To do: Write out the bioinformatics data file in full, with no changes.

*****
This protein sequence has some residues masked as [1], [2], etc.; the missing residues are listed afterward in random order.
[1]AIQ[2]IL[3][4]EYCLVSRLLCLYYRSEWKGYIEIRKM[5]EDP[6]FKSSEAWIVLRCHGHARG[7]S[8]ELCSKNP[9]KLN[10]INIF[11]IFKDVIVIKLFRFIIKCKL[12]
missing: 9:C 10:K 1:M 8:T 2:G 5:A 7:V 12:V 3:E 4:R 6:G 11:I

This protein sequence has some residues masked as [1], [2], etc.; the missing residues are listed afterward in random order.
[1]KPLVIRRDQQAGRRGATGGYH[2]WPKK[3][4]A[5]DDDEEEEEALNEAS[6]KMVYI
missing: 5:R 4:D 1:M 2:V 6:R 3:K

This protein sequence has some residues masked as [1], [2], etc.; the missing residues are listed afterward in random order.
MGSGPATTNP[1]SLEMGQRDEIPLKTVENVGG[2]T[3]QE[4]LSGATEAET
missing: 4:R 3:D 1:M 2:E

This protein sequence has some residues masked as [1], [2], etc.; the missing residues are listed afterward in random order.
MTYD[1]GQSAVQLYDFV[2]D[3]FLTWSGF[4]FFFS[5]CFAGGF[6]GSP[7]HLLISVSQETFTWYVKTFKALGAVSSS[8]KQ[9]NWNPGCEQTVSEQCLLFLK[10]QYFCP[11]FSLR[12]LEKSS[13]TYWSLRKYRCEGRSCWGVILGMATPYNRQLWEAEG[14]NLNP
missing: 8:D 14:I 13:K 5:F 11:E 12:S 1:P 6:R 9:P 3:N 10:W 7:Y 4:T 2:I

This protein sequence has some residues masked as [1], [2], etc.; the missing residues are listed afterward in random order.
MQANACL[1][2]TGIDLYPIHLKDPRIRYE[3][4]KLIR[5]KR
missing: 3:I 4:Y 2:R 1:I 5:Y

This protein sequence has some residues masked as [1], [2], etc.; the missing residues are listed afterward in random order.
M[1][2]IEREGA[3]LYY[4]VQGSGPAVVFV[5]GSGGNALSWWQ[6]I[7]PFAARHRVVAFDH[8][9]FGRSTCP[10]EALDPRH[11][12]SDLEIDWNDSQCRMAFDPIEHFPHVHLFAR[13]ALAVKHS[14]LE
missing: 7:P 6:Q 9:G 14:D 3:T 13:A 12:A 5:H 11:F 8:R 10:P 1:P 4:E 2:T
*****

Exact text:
This protein sequence has some residues masked as [1], [2], etc.; the missing residues are listed afterward in random order.
[1]AIQ[2]IL[3][4]EYCLVSRLLCLYYRSEWKGYIEIRKM[5]EDP[6]FKSSEAWIVLRCHGHARG[7]S[8]ELCSKNP[9]KLN[10]INIF[11]IFKDVIVIKLFRFIIKCKL[12]
missing: 9:C 10:K 1:M 8:T 2:G 5:A 7:V 12:V 3:E 4:R 6:G 11:I

This protein sequence has some residues masked as [1], [2], etc.; the missing residues are listed afterward in random order.
[1]KPLVIRRDQQAGRRGATGGYH[2]WPKK[3][4]A[5]DDDEEEEEALNEAS[6]KMVYI
missing: 5:R 4:D 1:M 2:V 6:R 3:K

This protein sequence has some residues masked as [1], [2], etc.; the missing residues are listed afterward in random order.
MGSGPATTNP[1]SLEMGQRDEIPLKTVENVGG[2]T[3]QE[4]LSGATEAET
missing: 4:R 3:D 1:M 2:E

This protein sequence has some residues masked as [1], [2], etc.; the missing residues are listed afterward in random order.
MTYD[1]GQSAVQLYDFV[2]D[3]FLTWSGF[4]FFFS[5]CFAGGF[6]GSP[7]HLLISVSQETFTWYVKTFKALGAVSSS[8]KQ[9]NWNPGCEQTVSEQCLLFLK[10]QYFCP[11]FSLR[12]LEKSS[13]TYWSLRKYRCEGRSCWGVILGMATPYNRQLWEAEG[14]NLNP
missing: 8:D 14:I 13:K 5:F 11:E 12:S 1:P 6:R 9:P 3:N 10:W 7:Y 4:T 2:I

This protein sequence has some residues masked as [1], [2], etc.; the missing residues are listed afterward in random order.
MQANACL[1][2]TGIDLYPIHLKDPRIRYE[3][4]KLIR[5]KR
missing: 3:I 4:Y 2:R 1:I 5:Y

This protein sequence has some residues masked as [1], [2], etc.; the missing residues are listed afterward in random order.
M[1][2]IEREGA[3]LYY[4]VQGSGPAVVFV[5]GSGGNALSWWQ[6]I[7]PFAARHRVVAFDH[8][9]FGRSTCP[10]EALDPRH[11][12]SDLEIDWNDSQCRMAFDPIEHFPHVHLFAR[13]ALAVKHS[14]LE
missing: 7:P 6:Q 9:G 14:D 3:T 13:A 12:A 5:H 11:F 8:R 10:P 1:P 4:E 2:T